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Is it possible to stop the safety warning that displays on the LCD every time the car starts and annoyingly requires pressing confirm each time?
 

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It goes away if you wait about a half a minute - believe it is mandated by federal law - my old GPS stand-alone unit did the same thing.
 

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Ha, give us all these fancy toys to play with, but not only a warning, may find some functions that won't work at all while driving. Not only you, but also your very capable front seat passenger.

Rode with my son on his late model Chrysler, granddaughter in the rear seat needed to use the rest room, his GPS would not even let me do this, had to pull over on a busy interstate and put it in park first, and was not easy for him to get back on.

Least our factory GPS in a 2017 Elantra will let us find a gas station while driving, but if my wife is looking for a store, she is out of luck, have to pull over first and put it in park. But her iphone worked to find it, so ways to work around it, will even work for the driver, but need to use two hands for this, explains why so many people including us are getting rear ended.

Some also have a DVD player on the dash radio, but that only works when parked, how often is this used, if at home, works, but get a battery low warning, start your engine in your garage and die of CO poisoning, and most of us have a large flat screen to watch.

Android or Apple auto also works for us, but lets us use voice commands while driving. But does not work if out of cell phone range.

Kind of a OEM manufacturers GPS liability thing, but common sense use to work.
 

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What @NicholasD said ("Kind of a OEM manufacturers GPS liability thing, but common sense use to work.") is the best answer.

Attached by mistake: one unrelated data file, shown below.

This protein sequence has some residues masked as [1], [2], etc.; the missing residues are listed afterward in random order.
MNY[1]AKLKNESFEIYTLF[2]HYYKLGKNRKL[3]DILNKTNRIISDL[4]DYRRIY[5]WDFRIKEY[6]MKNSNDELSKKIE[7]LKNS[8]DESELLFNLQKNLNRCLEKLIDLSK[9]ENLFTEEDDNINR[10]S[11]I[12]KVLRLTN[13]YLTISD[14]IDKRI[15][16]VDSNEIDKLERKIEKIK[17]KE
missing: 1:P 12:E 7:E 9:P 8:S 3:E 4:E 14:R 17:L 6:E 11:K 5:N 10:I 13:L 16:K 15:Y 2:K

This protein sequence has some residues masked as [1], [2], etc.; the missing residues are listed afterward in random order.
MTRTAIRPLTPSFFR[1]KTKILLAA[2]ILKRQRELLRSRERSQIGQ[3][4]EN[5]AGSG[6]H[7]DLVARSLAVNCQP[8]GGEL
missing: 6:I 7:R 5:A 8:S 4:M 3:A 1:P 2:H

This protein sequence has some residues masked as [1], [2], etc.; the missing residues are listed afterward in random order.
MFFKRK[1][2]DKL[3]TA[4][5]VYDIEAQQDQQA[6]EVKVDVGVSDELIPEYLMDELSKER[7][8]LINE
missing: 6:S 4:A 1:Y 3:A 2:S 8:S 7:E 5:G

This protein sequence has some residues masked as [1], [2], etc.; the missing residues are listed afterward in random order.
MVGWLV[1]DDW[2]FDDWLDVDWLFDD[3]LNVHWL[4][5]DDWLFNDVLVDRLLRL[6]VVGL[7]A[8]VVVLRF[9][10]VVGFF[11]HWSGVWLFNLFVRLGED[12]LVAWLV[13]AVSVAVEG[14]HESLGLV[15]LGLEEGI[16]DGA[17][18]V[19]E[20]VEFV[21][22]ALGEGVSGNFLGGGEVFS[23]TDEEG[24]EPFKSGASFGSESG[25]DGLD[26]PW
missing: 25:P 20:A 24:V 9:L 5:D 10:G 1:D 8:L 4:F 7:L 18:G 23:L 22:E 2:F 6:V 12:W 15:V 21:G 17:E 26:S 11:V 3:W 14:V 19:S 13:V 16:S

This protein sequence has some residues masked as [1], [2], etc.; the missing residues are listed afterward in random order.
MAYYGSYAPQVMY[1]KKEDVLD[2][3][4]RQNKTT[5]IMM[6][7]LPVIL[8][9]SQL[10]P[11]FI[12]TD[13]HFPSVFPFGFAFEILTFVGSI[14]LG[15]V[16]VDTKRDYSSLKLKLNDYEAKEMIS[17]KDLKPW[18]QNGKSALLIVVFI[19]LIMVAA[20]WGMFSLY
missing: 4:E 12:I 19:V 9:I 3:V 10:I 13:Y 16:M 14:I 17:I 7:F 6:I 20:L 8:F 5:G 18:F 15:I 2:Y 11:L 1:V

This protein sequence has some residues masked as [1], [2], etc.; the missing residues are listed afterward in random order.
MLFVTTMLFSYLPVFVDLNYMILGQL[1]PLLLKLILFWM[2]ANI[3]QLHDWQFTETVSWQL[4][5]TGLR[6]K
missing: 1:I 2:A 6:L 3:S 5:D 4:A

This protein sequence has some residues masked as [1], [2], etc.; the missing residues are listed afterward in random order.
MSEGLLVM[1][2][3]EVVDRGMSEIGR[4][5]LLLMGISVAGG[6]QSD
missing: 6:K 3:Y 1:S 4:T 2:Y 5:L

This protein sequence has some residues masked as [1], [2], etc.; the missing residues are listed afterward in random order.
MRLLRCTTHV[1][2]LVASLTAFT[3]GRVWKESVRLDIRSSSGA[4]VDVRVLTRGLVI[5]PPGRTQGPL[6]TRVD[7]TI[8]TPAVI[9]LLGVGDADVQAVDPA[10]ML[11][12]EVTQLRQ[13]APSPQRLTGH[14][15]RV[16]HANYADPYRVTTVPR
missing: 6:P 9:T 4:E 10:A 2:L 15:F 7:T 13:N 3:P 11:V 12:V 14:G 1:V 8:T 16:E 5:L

You can just ignore it, and it goes away after a short time. It is required for liability purposes, in other words Hyundai (and whoever wrote the software) are covering their rumps in case you do something like assume you can turn where a map tells you - even though common sense and eyesight tells you it's not there any more. For one thing, it tells you that there might be mistakes - which should be a "duh, no sh!t" kind of thing. Of course there are errors, roads change every day, and in most cases the maps cover vast areas of one or more countries.

Without the source code, I don't think you can avoid it. Just ignore it.
 

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Ha, give us all these fancy toys to play with, but not only a warning, may find some functions that won't work at all while driving. Not only you, but also your very capable front seat passenger.

Rode with my son on his late model Chrysler, granddaughter in the rear seat needed to use the rest room, his GPS would not even let me do this, had to pull over on a busy interstate and put it in park first, and was not easy for him to get back on.
Which is why I like our aftermarket Garmin. Sitting on the dash, it has no clue of what the state of the car is at any given time, so your passenger can do whatever searching needs to be done, without the device playing the part of obnoxious nanny.


Some also have a DVD player on the dash radio, but that only works when parked, how often is this used, if at home, works, but get a battery low warning, start your engine in your garage and die of CO poisoning, and most of us have a large flat screen to watch.
What I would like for a DVD device in a car is a DVD-data reader, so I could load a set of MP3s onto disk (when the CD-R won't hold enough). You can do the same with USB reading car stereos, but having a stack of DVDs is still cheaper, and you can make various sets of music, rather than all shoved on one bigger USB.
 

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What I would like for a DVD device in a car is a DVD-data reader, so I could load a set of MP3s onto disk (when the CD-R won't hold enough). You can do the same with USB reading car stereos, but having a stack of DVDs is still cheaper, and you can make various sets of music, rather than all shoved on one bigger USB.
Ha, years of 8-tracks, cassettes, CD's with this stuff lying all over the place, and try to find what you want while driving, not a good idea.

I love my USB stick.

Oh, no belts in a USB stick, those other things all had belts that would slip and break and are extremely difficult to find. And then the media would be stuck in there.
 
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